By : Jim Pinto,
By : Jim Pinto,
Today’s networked control systems often use the same hardware architectures, software and networks as corporate office and administrative networks. This means that vital production and process control systems can be exposed to the same spam, virus and security threats that corporate IT departments have been facing for years.
Automation World, June 2005
Security for networked automation systems is an urgent issue, perhaps even a critical one.
In the not-so-distant past process automation systems were designed for functionality and performance not security. They typically operated in isolation from the rest of the company in an environment of implicit trust. System components were purchased as proprietary black boxes and there was very little concern for interconnectivity with other systems. So when legacy systems are included in common networks they are often the weak point in total network security.
Today’s networked control systems most often use the same hardware architectures (Intel based), software (Windows) and networks (Ethernet and TCP/IP) as corporate office and administrative networks. The use of common networks means that vital production and process control systems can be exposed to the same spam, virus and security threats that corporate IT departments have been facing for years.
It’s tempting to suggest that because they have the knowledge and experience corporate IT people should be responsible for total network security, including that of automation and control systems. But this is wrong. The problems are different and the urge to delegate responsibility is misleading. There are definite differences of goals and objectives, differences in assumptions of what needs to be protected, understanding of what “real time” performance and “continuous operation” really mean, and knowledge of how some well-intentioned software-based security solutions can interfere with real-time automation and control systems.
Beyond just common architectures, many business networks may now be connected with process networks, boasting the “sensor to boardroom” interface that Foxboro made famous. Unless significant security precautions are taken, this may open the door for hackers and viruses to enter the production and process environments.
No email, no gamesMost experts agree that automation networks should be completely separated using routers and firewalls specifically designed for the applications. Users and applications should be limited to those specifically required for the process—no email, no games, no Internet browsing. Often, control room personnel need email and business applications, and budget-conscious administrators may suggest network commonality. But that’s short-sighted. It simply exposes the automation network to a plethora of problems. Parallel installation of separate networks is not a luxury – it should be mandated.
Many failures may be un-intentional (example, from installation of anti-virus software that limits real-time functionality). But malicious security breaches, and attacks from outside intruders, are rapidly growing threats for automation systems based on common architectures. Employees and ex-employees may be involved in theft, and retaliation. And there are “hackers” who may do it just for the thrill, or vandals and opportunistic criminals (including terrorists).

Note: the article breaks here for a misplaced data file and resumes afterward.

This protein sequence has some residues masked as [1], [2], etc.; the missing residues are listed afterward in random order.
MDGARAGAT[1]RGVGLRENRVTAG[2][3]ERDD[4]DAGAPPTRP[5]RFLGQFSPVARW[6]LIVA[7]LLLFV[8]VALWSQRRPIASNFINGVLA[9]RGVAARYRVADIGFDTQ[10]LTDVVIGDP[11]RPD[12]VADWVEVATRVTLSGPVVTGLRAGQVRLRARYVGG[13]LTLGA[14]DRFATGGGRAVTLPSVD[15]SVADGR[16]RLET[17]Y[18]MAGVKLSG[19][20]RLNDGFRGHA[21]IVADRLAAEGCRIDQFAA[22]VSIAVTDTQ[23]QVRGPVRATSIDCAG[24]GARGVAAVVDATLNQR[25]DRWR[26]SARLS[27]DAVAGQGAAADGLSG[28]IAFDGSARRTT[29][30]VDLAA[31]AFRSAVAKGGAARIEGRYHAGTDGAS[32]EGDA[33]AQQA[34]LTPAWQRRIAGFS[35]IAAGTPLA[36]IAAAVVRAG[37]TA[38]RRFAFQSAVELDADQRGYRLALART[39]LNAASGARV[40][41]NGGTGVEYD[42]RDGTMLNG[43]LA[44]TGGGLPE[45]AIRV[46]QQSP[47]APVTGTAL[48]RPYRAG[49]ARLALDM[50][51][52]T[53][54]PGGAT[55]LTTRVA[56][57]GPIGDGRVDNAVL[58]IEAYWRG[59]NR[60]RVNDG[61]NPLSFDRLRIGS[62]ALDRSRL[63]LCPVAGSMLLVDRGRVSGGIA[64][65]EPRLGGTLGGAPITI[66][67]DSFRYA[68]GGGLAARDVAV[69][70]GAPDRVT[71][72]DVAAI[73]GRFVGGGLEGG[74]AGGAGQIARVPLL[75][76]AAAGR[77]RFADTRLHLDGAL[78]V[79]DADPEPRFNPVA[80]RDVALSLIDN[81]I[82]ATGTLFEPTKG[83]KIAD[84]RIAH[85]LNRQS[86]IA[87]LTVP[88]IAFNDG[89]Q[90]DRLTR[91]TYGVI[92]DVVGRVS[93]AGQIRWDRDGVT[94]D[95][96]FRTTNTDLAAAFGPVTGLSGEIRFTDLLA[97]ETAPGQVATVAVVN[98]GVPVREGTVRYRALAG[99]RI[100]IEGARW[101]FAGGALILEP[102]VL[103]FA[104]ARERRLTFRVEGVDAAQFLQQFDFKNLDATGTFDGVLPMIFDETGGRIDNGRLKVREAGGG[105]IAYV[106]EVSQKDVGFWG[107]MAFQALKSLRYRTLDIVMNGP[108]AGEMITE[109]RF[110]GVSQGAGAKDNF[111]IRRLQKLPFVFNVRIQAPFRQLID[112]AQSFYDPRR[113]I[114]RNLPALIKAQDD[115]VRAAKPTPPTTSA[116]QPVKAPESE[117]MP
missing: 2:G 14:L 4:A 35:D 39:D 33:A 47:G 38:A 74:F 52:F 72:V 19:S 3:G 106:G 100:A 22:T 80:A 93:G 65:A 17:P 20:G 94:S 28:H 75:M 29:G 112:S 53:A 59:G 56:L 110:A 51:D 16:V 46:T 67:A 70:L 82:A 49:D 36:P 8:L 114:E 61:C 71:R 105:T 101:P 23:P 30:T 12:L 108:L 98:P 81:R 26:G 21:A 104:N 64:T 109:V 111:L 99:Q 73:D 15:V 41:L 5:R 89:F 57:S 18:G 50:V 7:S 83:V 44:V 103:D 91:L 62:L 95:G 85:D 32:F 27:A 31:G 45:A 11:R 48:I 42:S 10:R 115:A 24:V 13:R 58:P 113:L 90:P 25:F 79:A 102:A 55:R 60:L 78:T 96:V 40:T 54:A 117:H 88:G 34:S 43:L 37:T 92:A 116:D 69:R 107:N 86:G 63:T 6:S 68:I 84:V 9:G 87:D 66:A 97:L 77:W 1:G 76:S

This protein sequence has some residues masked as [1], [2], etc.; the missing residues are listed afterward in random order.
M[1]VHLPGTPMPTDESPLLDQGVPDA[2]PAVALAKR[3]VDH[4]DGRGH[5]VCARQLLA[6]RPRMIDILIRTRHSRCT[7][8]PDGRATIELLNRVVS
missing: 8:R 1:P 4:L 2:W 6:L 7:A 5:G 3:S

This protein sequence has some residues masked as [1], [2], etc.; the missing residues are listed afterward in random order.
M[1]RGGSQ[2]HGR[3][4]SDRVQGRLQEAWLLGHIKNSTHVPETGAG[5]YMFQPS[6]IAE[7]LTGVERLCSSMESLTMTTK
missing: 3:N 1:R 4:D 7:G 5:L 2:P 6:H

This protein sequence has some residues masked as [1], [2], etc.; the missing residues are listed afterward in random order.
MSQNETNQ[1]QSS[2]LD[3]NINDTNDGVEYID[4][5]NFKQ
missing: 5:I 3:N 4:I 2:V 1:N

Security software from companies like McAfee or Symantec could be part of a good security strategy, but not sufficient. Standard anti-virus and anti-spam packages were developed for typical PC users, not for sophisticated, real-time control systems. They could work initially, but updates may disrupt performance. They need to be adapted specifically for use with automation control systems.
Network security comes from proper design, operation and maintenance to provide regularly updated protection. Good network security environments include high security routers and firewalls that block outside intrusion but do not affect required performance. Operators, supervisors and administrators should have the ability to interact with the system without constantly getting tied up with arduous, tedious and prolonged procedures. If it’s too difficult, knowledgeable people will quickly find a way around the system – the well-intentioned, honest but impatient insider.
Well thought out system security should prioritize and manage network traffic, restrict outside traffic, and give preferential treatment to control traffic. The system must have the ability to prevent problem situations before they occur. Plug-in memory ports must not be generally accessible, limiting the possibility of “sneaker-net” – portable memory like floppy-disks or USB memory sticks which may insert a virus or worm intentionally or unintentionally. There should be preconfigured groups and group policies that define desktop and console behavior. For example, operators could be limited to just auto start applications, supervisors could have the next level of security, engineers could be restricted to relevant engineering functions, and administrators could have unlimited access with maximum security (password protection, etc.).
Regular and consistent network management is the key to security protection. As they say about quality, business performance, and even about Life: Network Security is a journey, not a destination!
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